FIG. 7 is a timing chart illustrating the control of the present invention, in which the up-shift operation is performed. The shift diagram (shift schedule) is depicted and stored by using the output shaft speed Vsp and the engine speed Ne, or the output shaft speed Vsp and the throttle valve opening TVO. If the actual operation line crosses over any one of shift lines in the shift diagram, the shift command is outputted (for example, a point in FIG. 7). While the shift command is being outputted, it is determined that in a during-shift state, and the calculating and estimating logic during shift is carried out. In the region before a point, the gear ratio r (Gp), the turbine speed Nt, the slip ratio e, the input torque Tp of the torque converter, and the turbine torque Tt are calculated by the procedure shown in FIG. 3. In the region after a point, the gear ratio r (Gp), the turbine torque Tt, etc. are calculated by the procedure shown in FIG. 4. Firstly, the auxiliary machinery torque Tacc is calculated by substituting the engine torque obtained at a point and the input torque Tp of the torque converter obtained just before a point for the equation (5). The torque Tacc is stored and maintained during a to e periods of time or during shift. The input torque Tp' of the torque converter during shift is obtained by substituting Tacc for the equation (6) every predetermined cyclic periods of calculation. At the same time, the slip ratio e and the turbine speed Nt are also calculated. When it reaches b point, the state of the connection of the gears starts to change and the engine speed transfers from the going-up characteristic to the Going-down characteristic. Due to the change in the engine speed Ne, the gear ratio r (Gp), the turbine speed Nt, the slip ratio e, the input torque Tp', and the turbine torque Tt change remarkably between b and d points as shown in FIG. 7. When it reaches d point, the connection of the gears is completed. Therefore, the engine speed Ne goes up again. In the present embodiment, the shift command signal is terminated in the following way. When the magnitude of the calculated gear ratio r (Gp) becomes lower than the predetermined slice level S/L, a timer tm is run just for Δt period of time and set so as to stop at e time point. The timer stop point is set to as a stop point of the shift command signal. However, the present invention is not limited within the scope of the above method. It should be appreciated that it is possible to start and stop the timer for an arbitrary period of time from the a time point. Now, when it is reached e time point, the control step is returned to the logic during non-shift and the calculation and estimation is carried out according to the procedure shown in FIG. 3. The drive shaft torque can be obtained by multiplying the turbine torque Tt obtained so far by the gear ratio r (Gp) and the final deceleration ratio.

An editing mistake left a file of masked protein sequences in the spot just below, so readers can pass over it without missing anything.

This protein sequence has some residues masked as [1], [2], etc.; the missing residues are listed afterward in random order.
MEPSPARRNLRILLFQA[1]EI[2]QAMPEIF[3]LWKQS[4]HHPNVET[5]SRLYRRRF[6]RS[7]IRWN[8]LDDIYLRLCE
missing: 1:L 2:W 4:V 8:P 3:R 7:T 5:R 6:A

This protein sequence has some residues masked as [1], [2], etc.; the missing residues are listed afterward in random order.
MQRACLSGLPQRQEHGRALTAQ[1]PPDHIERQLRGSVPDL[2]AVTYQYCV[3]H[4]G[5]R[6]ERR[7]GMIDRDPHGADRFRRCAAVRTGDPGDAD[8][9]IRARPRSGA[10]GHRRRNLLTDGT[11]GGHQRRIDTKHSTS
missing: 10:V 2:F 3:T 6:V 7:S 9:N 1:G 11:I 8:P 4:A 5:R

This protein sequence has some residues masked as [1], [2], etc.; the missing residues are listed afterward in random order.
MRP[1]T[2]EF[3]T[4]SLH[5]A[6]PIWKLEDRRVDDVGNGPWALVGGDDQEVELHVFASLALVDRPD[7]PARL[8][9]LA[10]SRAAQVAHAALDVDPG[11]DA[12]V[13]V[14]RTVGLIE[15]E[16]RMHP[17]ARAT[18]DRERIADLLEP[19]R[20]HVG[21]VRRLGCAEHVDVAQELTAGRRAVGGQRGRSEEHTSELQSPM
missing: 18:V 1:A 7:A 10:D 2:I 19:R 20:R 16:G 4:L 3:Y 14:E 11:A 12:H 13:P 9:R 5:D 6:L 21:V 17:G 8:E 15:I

Although the invention has been described and illustrated in detail, it is to be clearly understood that the same is by way of illustration and example, and is not to be taken by way of limitation. The spirit and scope of the present invention are to be limited only by the terms of the appended claims.